Catch up on Garrison’s near-daily missives from New York, where he is sheltering in place with his family
The city I love is burning, people living in dread, as the result of having tolerated a police force that has its own code and doesn’t live by our ideals.
So much is strange in this lockdown but the overriding fact, to a Minnesotan, is that it’s summer at last, we’re eating outdoors, and we’re all in this together.
A blissful day in isolation, part of it on the terrace snoozing in the sun, mostly indoors working on the novel.
I draw no conclusions except that in isolation, one still needs social life and here it is in a dream. I haven’t been shopping since January and last night I enjoyed looking for pens in a drugstore in Dublin.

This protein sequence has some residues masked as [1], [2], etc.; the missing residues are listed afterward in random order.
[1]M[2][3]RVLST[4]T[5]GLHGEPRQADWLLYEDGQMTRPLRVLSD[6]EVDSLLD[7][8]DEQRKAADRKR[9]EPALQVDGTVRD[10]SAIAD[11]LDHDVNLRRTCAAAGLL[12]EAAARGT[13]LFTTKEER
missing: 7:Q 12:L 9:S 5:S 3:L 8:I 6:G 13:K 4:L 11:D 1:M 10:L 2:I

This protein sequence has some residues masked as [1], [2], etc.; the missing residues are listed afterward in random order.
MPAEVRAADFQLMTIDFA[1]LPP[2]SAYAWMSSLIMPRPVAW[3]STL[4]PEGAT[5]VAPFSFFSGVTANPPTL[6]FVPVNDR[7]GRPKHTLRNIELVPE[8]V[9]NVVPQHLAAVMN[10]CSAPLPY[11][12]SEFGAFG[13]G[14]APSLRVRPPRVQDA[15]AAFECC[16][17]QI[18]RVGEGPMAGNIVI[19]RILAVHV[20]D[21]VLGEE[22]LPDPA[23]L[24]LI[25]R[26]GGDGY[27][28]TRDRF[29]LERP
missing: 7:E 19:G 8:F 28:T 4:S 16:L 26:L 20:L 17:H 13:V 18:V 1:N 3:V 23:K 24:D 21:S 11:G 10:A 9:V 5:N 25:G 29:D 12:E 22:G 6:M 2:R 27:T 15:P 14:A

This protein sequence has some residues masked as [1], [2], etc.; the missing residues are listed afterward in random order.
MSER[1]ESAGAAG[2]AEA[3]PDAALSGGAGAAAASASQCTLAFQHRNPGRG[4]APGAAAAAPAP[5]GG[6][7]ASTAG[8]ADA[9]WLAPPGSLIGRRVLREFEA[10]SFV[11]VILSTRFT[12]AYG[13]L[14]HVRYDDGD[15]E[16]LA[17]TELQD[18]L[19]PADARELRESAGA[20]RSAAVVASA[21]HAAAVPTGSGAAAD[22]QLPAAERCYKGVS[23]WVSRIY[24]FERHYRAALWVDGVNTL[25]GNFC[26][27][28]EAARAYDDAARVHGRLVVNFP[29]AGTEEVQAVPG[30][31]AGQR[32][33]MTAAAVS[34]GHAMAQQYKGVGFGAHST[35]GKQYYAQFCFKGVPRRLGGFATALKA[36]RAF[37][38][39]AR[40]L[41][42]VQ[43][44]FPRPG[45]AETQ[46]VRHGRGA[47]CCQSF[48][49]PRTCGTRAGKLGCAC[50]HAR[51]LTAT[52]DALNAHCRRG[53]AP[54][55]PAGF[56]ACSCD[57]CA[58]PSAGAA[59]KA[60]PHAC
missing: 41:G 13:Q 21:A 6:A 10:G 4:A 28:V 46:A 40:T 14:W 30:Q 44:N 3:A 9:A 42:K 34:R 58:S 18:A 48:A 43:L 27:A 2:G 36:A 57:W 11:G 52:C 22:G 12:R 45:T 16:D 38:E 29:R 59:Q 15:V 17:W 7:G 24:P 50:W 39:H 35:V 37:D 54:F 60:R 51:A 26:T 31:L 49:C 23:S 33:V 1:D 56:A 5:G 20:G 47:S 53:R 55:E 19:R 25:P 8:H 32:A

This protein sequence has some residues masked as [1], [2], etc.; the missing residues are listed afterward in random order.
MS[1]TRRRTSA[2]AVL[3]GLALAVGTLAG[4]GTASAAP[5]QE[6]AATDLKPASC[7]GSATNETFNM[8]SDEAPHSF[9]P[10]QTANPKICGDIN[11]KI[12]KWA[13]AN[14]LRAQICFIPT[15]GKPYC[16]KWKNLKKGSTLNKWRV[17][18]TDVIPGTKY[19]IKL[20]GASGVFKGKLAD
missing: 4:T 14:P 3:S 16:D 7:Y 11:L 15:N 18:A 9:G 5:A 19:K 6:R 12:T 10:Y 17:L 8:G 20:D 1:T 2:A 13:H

For the first time in a long time, I have a great deal of time, and I am truly grateful. Up at 6 a.m. and the day stretches ahead. The pandemic has given me something new — the 45-minute phone call.
Taciturnity is a privilege and I cling to it, as a writer. I need to think. For me, thinking and talking don’t go well together.
I used to fly around the country doing shows and staying in nice hotels and now, thanks to the plague, I get to observe my true love close up.
We have dinner and hold hands and say table grace, something we never did regularly before but quarantine needs rituals and prayer is a good one.
Something about my Calvinist demeanor makes people think I know what I’m doing, but every writer needs an editor.
I grew up cautious, eager to find a safe place in the world, and now, during the lockdown, there’s plenty of time to think about it.